Arundel boys accused of having bomb parts

3 Glen Burnie High students arrested

others report threats

April 30, 1999|By Kirsten Scharnberg and Laura Sullivan | Kirsten Scharnberg and Laura Sullivan,SUN STAFF

Even as funerals continued in a shell-shocked community in Colorado, three Glen Burnie High School freshmen were arrested yesterday after school officials received warnings that the youths were threatening classmates and plotting to bomb the school.

Almost immediately, the homes of the three boys were searched.

Bombs and bomb-making devices were found, Anne Arundel County police said, and one of the boys acknowledged taunting other students about a hit list.

By midafternoon, one was charged with issuing bomb threats, the other two with possessing bomb-making components.

The news whisked through the hallways of the sprawling Glen Burnie campus. Rumors ran wild. Some kids and parents panicked. And suddenly, a far-off place called Littleton didn't seem so far off at all.

"Bomb threats used to be funny," said 17-year-old senior Mike Knipp, an editor of the school newspaper, Big Red, who says he has been evacuated from school for potential explosives more times than he can count.

"But the week after a dozen kids were killed," he said, "it's not funny anymore."

Perhaps the thing that separated Glen Burnie, Md., from Littleton, Colo., was that somebody knew and somebody came forward.

Schools spokeswoman Jane Doyle said a number of kids came to administrators late Wednesday with a wealth of disturbing information: Three male students apparently had threatened several others during a hallway skirmish. They had boasted about making bombs, and had warned of an attack.

Graffiti had been seen around the school; one note scratched into a desk warned, "If you think Littleton was bad, wait until you see what happens here."

Other signs written in felt-tip pen predicted that "the avalanche is coming May 10" and that "somebody's gonna die."

In a suburban county where 119 bomb threats were reported last year and in a month where deadly school violence is the hottest topic, the information wasn't taken lightly. The youths were identified, and the police were called.

After police searched the boys' homes, they reported finding match heads, suitcases, wires and chemicals in one student's bedroom. They said they also found printouts from the Internet showing how to put it all together to make bombs.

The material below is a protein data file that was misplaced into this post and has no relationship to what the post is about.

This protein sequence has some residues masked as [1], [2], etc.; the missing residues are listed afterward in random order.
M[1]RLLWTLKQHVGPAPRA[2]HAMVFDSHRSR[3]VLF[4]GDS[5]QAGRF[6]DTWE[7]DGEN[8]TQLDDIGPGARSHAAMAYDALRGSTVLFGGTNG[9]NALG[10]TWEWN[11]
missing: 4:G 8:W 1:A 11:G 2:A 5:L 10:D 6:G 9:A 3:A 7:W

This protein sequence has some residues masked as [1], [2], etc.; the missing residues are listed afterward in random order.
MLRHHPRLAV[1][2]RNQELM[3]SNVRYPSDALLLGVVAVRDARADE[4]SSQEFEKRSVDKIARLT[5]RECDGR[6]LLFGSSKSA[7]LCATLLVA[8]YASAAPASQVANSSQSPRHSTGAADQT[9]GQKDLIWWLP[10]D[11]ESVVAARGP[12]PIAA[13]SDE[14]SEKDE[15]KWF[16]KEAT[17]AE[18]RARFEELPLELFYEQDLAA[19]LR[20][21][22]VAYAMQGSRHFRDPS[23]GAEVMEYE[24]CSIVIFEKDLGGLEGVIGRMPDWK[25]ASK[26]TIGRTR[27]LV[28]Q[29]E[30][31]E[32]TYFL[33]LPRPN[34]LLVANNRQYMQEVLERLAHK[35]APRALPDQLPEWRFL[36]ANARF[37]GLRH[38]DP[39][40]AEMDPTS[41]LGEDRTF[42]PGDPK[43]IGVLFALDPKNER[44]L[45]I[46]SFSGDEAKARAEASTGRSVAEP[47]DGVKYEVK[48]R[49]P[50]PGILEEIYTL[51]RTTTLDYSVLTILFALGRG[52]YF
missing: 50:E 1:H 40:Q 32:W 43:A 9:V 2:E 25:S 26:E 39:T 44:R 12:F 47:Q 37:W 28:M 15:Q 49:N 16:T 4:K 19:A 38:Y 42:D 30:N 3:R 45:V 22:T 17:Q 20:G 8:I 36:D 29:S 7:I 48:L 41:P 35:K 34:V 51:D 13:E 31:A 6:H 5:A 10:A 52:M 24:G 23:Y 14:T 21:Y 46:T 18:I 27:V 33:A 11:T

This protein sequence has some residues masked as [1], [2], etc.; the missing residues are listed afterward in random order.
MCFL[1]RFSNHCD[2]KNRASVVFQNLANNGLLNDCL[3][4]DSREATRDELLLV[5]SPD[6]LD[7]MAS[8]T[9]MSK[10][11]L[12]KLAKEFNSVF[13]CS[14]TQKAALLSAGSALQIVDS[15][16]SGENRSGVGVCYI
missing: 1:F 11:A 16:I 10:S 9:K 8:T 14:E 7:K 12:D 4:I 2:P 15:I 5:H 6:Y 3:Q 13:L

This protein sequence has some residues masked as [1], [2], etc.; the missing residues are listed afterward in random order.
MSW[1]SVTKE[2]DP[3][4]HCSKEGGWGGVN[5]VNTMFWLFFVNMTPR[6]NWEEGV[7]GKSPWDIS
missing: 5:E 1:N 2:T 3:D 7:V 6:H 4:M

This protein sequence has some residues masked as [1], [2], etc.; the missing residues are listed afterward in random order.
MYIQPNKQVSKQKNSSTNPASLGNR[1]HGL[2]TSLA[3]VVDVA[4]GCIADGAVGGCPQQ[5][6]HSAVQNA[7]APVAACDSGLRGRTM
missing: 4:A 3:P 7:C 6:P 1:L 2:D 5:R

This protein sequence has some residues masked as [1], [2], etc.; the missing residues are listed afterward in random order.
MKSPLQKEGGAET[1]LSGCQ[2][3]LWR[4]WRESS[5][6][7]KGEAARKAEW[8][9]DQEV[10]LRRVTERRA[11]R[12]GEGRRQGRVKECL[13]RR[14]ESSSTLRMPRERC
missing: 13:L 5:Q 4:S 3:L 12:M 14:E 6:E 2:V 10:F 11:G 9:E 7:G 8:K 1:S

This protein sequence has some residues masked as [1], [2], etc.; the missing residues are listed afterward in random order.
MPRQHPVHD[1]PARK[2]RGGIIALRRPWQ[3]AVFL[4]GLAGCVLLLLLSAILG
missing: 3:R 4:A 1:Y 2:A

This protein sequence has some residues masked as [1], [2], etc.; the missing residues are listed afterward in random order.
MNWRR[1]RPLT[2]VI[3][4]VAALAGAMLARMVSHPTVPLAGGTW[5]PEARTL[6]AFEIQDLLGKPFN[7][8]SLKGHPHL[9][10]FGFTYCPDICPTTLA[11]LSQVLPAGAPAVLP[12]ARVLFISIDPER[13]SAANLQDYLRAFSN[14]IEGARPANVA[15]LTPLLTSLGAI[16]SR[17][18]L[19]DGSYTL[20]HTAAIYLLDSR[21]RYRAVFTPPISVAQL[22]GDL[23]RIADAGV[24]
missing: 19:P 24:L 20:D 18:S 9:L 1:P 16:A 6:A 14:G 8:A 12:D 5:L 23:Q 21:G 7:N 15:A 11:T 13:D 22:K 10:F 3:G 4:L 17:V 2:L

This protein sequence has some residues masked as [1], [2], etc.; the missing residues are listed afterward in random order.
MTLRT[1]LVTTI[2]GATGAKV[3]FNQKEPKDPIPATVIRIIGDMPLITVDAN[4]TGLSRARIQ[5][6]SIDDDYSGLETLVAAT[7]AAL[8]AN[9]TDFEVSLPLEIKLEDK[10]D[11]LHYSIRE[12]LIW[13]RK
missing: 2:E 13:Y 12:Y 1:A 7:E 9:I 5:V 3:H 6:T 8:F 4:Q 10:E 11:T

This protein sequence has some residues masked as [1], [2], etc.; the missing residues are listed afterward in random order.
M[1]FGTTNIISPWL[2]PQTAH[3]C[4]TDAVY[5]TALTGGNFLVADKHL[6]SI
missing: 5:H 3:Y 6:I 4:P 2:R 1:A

"We are by no means immune to what happened in Colorado," said Doyle. "It's disturbing and concerning."

Boys in custody

The three boys, two 14-year-olds and a 15-year-old who have been charged as juveniles, remained in police custody last night. The Sun does not print the names of juvenile suspects.

Despite the sensational student accusations and the rampant rumors of an impending May 10 attack, friends, relatives and neighbors of the students said they were not planning to hurt anyone and they are being considered a threat only because the tragedy in Littleton is so fresh in everyone's mind.

Those defenders said the journey to possible felony charges began innocently, with a curt exchange between students One of the boys lashed out in anger, saying, "You're on my hit list."

When administrators questioned him and his parents, along with a police officer, one boy said, "I'm not into guns, but I have friends who like bombs, and we're trying to make them."

Too soon to judge

They might have been outcasts fascinated with things that blow up, but they weren't dangerous, attorney Patrick M. Smith said.

"Recent events have exacerbated the matter," he said. "We request no judgments be made."

Teen-age friends of one of the boys described him as quiet, the son of a carpenter and a homemaker. They said he liked to play with fire and wear dark clothes, and sometimes carried gunpowder in his belt.

At the same time, buddies Matt McAvoy and Adam Blubaugh called the boy a bit of "an absent-minded professor" who played with chemicals, but wasn't successful enough to be a threat.

Like the teen-agers in Colorado, the boys were picked on, called "goobers" by other kids.

Eight days after two disturbed young men entered a Colorado school and massacred 12 of their classmates, the threats were enough. The schools suspended the three, pending expulsion.

Gatherings are canceled

School officials canceled an assembly yesterday and the Spring Pep Rally scheduled for today.

"We decided with all the rumors and tension that it was safer to not put all the kids in one place in one setting," said Kenneth Lawson, associate superintendent of schools.

No one is taking chances these days. Not after the lessons learned from places where students have turned on their classmates, like Jonesboro, Ark., and Springfield, Ore., and Littleton.

In Norwood Elementary School in Dundalk, two fourth-graders told administrators yesterday that a bomb was going to go off, so the school was evacuated. The boys later acknowledged that they had made up the story.

Howard County school officials said yesterday that a student was suspended from Howard High on Wednesday, after bullet shells were found on school property.

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